Even though the office manager did what she could, so much trust had been broken between the leaders and their team, that the problem was NEVER resolved.  Many key team members left.

These two doctors may have thought they were going to escape the issue by letting someone else deal with it, but the reality was that their problems just got bigger because they wimped out.
Have you been witness to a courageous leader?
Have you been witness to a wimpy leader?

Characteristics of EFFECTIVE Leadership

Effective leaders, in my opinion are:
Knowledgeable
Courageous
Resilient
Ambitious
Foreseeing

What does it mean for a leader to be knowledgeable?

I don’t believe it means that the one in charge HAS to know EVERYTHING.  On the contrary, most effective leaders understand that they can’t possibly know everything.  Strong leaders are those who rely on the talents, skills and knowledge of individual team members to ensure success of the team collectively.

Just as Carl Jung said, “The true leader is always led”, effective leaders understand that when they allow their team to excel according to their strengths, then the leader becomes stronger, not weaker.

I’m anxious to hear about your definition of a knowledgeable leader. 
PLEASE SHARE, and provide examples of knowledgeable leaders…..

Are you an entrepreneur, a maverick, or cat bait?

I’m going to share my thoughts today about our little fish friend, however I first wanted to tell you what Bruce Carter said about my question.  Bruce is a connection of mine on LinkedIn.  I’ve never met Bruce personally, but his question at the end of his answer was awesome!

Bruce Carter:
  A fish will try to jump out of the water because of low oxygen levels, poor water quality, an aquarium or bowl that is too small, or bullying tank mates. If a fish needs to breathe air at the surface, it rarely jumps out of the aquarium – it just swims to the surface and puts its mouth above the water. Some fish species will however try to escape if the oxygen level is so low that they think they are stuck in a puddle that is gradually drying out. Then some fish species are natural jumpers, e.g. because they are used to catching insects above the water in the wild or because they jump out of the water to impress a mate during courtship. What does this have to do with dentistry?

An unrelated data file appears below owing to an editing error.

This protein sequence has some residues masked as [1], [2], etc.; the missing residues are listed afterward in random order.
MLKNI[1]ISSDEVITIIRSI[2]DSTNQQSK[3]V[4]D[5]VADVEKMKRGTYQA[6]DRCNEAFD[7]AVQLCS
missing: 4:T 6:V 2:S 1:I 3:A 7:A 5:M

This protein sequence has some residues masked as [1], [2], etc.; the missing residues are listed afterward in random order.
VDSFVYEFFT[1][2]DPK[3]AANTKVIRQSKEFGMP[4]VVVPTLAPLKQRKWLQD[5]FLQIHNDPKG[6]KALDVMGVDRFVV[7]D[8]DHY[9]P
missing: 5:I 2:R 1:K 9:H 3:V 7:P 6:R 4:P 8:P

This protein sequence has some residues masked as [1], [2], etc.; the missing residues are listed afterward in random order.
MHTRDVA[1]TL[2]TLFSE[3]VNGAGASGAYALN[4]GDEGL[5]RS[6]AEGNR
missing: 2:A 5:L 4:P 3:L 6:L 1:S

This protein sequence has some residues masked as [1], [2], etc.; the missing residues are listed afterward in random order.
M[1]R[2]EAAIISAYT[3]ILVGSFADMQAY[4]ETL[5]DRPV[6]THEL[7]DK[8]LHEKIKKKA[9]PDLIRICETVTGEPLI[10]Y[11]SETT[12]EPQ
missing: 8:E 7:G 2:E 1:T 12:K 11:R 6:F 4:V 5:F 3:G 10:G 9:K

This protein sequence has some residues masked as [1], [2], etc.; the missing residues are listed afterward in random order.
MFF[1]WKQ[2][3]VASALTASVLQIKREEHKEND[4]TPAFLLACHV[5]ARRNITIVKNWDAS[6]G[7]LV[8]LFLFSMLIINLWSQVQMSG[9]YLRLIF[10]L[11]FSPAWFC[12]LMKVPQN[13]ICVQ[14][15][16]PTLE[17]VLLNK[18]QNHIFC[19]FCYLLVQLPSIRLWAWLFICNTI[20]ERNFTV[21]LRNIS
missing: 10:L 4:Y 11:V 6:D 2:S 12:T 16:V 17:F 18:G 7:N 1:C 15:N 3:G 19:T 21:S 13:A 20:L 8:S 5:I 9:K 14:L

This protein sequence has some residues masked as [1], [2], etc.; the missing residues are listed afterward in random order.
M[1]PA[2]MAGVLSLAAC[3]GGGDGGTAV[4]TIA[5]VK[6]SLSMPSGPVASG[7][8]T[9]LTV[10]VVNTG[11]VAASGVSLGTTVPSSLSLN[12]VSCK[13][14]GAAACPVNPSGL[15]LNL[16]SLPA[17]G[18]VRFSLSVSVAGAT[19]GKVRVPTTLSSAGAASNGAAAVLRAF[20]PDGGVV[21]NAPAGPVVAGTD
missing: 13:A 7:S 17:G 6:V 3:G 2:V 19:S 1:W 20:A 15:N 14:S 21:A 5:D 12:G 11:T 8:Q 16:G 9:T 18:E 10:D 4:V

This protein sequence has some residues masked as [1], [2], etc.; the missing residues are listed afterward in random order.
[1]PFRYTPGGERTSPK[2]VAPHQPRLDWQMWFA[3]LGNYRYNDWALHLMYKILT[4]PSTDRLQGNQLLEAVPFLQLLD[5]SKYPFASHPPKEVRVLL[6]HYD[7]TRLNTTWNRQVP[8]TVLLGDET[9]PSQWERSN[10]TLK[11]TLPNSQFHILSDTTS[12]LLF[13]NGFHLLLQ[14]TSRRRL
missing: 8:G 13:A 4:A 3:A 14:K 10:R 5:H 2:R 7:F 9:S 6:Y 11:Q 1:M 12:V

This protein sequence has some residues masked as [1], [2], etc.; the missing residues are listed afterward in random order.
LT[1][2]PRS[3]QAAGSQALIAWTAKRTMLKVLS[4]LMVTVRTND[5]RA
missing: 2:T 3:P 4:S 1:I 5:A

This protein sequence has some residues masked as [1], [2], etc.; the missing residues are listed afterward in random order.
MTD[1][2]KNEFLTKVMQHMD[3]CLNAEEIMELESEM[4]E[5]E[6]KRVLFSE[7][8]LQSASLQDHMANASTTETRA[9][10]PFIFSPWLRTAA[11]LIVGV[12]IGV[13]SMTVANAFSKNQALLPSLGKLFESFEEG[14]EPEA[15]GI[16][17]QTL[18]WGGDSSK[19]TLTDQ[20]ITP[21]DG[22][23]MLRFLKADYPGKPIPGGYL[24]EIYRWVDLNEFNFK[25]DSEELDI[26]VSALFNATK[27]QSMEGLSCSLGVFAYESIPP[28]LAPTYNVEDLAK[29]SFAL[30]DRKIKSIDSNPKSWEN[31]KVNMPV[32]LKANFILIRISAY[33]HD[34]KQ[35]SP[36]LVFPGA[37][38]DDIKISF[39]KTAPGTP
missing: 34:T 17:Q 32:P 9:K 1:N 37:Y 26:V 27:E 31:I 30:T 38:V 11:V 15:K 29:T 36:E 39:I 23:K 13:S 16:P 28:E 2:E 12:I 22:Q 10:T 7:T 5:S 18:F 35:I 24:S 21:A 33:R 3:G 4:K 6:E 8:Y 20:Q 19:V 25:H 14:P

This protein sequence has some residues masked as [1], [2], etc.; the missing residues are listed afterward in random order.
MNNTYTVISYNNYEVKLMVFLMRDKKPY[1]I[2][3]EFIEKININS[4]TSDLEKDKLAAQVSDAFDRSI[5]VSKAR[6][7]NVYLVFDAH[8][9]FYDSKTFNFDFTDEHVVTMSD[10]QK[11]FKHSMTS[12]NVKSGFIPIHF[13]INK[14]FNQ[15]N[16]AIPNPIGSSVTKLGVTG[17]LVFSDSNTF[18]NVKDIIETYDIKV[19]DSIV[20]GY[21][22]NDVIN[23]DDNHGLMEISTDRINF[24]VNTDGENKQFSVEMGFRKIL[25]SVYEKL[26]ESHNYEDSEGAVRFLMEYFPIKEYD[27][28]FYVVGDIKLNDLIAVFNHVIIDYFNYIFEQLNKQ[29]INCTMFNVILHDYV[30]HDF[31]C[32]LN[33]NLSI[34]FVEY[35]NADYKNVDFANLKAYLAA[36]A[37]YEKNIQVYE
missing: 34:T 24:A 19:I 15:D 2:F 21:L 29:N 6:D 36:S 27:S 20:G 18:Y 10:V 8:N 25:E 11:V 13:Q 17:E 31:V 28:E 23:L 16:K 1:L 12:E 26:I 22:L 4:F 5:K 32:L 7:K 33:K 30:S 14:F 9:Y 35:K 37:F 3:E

What does this have to do with dentistry…or anything for that matter?  Well…in my career I have often felt like I was in a fishbowl.  I could only see a short distance away from my current location.  I felt trapped at times, like I had no clear purpose.  At the same time, I found myself competing with others I worked with to “get that small morsel of food” that was dopped in the bowl now and again. 

I like my career choice, but I began hitting a glass ceiling many years ago.  Perhaps for our analogy, it wasn’t a ceiling as much as it was the water line of the fishbowl I was in.  I asked myself “is there more than this”?  And if so, I wondered, “what else is out there, and how do I find my way to it without getting hurt?”

I believe there are three possible reasons for the jumping behavior of our fish friend: